The soundtrack to my childhood is music that played on a ZBC TV programme which used to be called Mvengemvenge (meaning assorted) which later became Mutinhimira wemimhanzi/Ezomgido meaning the rhythm of music on Thursday evenings. The video playlist was mostly local music with some regional songs from the continent making an appearance.
For the international music fix one tuned in on Saturday evening for Sounds On Saturday, which became Music Box and later known as Coke On The Beat when Coca-cola started sponsoring it.
Cecilia by the Rusike brothers was one of my favourite songs…
I loved the video and tried to dance along to the Michael Jacksonesque choreography.
If I squinted my eyes like so …^_^… and turned my head at an angle, the lady featured in the video as Cecilia reminded me of my mum. So yeah, the song has had a special place in my life, every time I heard it I smiled, never mind the lyrics flew over my head but I rolled on the floor and laughed and laughed just like they did at the end of the video… She loves me again!!!
I grew up, the song half-forgotten in my memories, until, years later, while scrolling through South African channels on the TV, I ran into this song by The Vamps – Oh Cecilia (breaking my heart)
My first thought had been wow, those Rusike brothers had made it so global they were being sampled by an international outfit… allow me, please.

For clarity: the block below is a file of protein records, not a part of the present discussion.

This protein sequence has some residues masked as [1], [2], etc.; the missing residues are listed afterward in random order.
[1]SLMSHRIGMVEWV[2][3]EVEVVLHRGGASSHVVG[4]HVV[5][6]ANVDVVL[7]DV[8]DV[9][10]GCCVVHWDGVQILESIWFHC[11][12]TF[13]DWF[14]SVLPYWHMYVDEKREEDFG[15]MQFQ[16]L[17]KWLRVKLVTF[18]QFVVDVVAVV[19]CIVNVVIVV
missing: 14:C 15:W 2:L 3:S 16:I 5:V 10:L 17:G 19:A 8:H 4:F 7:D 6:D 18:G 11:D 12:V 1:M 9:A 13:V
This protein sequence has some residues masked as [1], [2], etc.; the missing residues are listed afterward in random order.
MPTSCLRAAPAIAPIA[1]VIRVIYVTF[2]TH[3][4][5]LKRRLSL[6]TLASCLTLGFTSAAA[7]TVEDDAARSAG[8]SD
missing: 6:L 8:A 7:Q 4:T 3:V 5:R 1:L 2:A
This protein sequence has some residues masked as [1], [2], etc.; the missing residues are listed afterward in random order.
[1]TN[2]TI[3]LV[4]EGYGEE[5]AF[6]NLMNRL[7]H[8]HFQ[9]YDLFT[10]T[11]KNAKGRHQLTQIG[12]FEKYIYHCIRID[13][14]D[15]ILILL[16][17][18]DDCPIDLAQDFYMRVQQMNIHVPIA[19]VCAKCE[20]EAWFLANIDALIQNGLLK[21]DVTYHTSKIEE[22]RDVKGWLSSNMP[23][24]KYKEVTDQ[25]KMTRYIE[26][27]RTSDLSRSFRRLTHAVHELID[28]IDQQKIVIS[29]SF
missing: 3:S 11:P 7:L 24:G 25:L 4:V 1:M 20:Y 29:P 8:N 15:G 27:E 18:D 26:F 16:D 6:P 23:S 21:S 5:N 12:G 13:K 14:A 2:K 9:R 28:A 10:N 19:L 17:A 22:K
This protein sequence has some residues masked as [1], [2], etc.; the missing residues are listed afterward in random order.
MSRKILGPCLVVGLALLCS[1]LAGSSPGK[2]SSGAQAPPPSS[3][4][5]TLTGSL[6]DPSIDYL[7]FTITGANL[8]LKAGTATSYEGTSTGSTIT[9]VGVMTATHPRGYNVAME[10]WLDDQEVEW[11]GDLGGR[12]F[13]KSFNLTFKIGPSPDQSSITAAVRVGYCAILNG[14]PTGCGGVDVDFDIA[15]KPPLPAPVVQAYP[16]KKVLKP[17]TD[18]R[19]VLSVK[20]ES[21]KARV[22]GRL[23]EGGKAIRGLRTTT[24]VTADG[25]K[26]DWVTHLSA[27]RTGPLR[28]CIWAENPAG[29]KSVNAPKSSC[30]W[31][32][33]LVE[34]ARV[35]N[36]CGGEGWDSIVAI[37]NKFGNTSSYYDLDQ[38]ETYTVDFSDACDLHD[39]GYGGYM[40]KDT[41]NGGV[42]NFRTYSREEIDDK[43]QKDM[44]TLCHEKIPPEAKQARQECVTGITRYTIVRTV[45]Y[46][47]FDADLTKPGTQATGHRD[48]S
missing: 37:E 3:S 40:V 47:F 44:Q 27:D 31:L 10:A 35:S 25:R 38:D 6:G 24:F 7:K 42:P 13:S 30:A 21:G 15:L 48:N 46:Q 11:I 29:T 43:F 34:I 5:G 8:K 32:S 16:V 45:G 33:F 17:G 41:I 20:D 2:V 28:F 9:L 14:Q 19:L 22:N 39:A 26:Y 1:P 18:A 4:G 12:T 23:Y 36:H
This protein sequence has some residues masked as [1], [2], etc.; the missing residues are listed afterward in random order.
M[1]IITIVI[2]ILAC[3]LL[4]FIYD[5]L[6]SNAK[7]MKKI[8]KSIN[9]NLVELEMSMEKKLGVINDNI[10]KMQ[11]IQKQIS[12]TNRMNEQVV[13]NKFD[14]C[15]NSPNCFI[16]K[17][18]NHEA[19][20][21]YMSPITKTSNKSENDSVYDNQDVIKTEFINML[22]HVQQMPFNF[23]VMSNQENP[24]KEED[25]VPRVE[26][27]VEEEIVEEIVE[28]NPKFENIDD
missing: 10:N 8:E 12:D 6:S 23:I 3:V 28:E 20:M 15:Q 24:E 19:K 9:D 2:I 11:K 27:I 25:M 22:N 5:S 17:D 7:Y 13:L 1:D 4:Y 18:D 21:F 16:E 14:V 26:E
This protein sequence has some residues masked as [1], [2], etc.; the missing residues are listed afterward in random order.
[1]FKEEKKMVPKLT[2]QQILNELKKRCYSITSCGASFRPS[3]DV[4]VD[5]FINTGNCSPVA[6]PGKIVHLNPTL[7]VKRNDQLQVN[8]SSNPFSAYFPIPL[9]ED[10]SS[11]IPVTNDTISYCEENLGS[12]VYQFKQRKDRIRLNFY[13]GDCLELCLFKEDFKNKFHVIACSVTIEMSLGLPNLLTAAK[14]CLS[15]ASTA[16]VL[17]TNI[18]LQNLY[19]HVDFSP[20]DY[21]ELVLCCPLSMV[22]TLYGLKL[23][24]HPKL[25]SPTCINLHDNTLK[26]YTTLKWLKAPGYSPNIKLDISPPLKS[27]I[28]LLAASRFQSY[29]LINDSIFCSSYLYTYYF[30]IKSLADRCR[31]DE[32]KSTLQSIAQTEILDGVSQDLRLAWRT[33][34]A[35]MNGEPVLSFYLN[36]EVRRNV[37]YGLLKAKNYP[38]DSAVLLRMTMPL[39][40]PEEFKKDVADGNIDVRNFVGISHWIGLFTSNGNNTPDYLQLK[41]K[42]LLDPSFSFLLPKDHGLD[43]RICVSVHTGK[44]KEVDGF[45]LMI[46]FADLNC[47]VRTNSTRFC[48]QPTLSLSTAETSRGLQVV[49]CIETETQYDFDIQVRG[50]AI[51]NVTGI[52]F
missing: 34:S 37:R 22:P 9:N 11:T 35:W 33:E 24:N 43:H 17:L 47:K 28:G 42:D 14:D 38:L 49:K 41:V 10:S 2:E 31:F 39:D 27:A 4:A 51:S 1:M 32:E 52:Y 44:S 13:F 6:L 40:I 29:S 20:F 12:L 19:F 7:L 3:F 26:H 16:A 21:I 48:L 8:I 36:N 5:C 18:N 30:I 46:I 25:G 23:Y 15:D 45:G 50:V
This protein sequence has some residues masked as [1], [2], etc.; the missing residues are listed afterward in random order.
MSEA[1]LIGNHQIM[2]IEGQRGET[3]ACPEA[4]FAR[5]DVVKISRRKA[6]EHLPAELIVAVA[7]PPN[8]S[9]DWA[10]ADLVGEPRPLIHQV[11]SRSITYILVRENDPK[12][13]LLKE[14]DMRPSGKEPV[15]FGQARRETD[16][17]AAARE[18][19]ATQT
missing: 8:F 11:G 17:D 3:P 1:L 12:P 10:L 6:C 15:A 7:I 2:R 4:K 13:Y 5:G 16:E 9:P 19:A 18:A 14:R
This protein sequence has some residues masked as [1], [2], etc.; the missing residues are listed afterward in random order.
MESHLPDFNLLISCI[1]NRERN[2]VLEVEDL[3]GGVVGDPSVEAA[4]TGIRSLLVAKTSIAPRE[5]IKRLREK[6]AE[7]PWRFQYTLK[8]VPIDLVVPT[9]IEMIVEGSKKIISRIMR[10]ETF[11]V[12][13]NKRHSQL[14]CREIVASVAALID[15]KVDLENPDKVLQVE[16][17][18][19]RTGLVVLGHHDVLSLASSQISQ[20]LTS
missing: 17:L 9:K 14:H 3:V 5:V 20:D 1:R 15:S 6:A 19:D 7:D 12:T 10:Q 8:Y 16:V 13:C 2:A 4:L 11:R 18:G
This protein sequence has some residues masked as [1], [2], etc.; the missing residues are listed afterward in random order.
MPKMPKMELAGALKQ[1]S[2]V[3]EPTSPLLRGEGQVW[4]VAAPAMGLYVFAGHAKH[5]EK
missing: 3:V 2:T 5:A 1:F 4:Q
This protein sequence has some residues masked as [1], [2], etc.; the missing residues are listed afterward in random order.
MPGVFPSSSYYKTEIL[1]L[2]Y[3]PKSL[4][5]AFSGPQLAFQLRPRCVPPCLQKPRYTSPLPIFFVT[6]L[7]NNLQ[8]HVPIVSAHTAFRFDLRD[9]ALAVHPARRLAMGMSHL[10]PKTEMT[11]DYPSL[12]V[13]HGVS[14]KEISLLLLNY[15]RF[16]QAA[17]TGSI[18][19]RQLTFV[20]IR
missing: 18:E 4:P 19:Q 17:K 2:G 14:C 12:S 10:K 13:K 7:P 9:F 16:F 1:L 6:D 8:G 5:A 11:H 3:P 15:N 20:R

The beauty and curse of the internet though, within a few clicks on the information superhighway, I had gotten to the bottom of this curious case to the shocking revelation that The Rusike brothers song had actually been a cover version…. Noooo
The 2014 release Oh Cecilia song by The Vamps had been adapted from a 1970s hit Cecilia.
Cecilia was originally written by Paul Simon and performed by the duo of Paul Simon and Art Garfunkel in April 1970 as their 3rd single of the album Bridge Over Troubled Water.
The song’s percussive rhythm is said to have to come about from a late-night party at which the duo and friends had began banging on a piano bench.
Did you know: The song’s title refers to St. Cecilia, patron saint of music and thus the song might refer to the frustration of fleeting inspiration in songwriting than about a literal capricious lover.
Older me looking at the lyrics like I can’t believe I actually sang along to this at the top of my voice: why would someone go wash their face after__ oh? ok never mind me.
PS after getting over the disappointment that my childhood was a lie, I have decided I still like the Rusike Brothers rendition better than the Simon & Garfunkel original..